Up on the El Carmel hill, high above Barcelona, is Park Güell–one of the biggest architectural sites in southern Europe.
Originally meant to be a housing complex for the wealthy when it was designed in the early 1900s, it was instead made into a public park, free to enjoy even today.
Only two houses were ever built, so the garden dominates, with greenery and wildlife alongside incredibly detailed statues and architecture.
The park was designed to have a relaxing, natural atmosphere, with terraces and shaded walkways, pillars that look like trees, and a long bench shaped to look like a snake.
But the park also stimulates the imagination with stunning Art Nouveau structures and colorful mosaics made from broken tile.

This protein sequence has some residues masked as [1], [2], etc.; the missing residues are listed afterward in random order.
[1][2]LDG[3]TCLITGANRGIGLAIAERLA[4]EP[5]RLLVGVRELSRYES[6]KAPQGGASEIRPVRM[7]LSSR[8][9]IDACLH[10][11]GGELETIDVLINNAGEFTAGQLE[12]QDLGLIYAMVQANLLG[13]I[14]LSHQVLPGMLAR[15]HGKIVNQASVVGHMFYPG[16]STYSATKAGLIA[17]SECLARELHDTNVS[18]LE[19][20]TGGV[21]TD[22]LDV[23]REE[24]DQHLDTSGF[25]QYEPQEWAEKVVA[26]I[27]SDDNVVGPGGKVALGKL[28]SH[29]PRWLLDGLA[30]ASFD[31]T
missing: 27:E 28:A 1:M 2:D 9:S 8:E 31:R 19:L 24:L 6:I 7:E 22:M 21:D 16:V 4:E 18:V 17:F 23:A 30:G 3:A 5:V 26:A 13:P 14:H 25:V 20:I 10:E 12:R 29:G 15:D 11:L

You can just wander the paths and relax, or go on a hunt for all the park’s delightful oddities. The welcome center has suggested routes for getting the most out of the park.
While you’re there, visit the Gaudi House Museum, where the celebrated Spanish architect Antoni Gaudi, who designed the park, once lived.
Though Gaudi didn’t design this house, he did design the furniture inside it, as well as many of the decorations and drawings on display.
Whatever course you take, be sure to spend a few hours in Park Güell.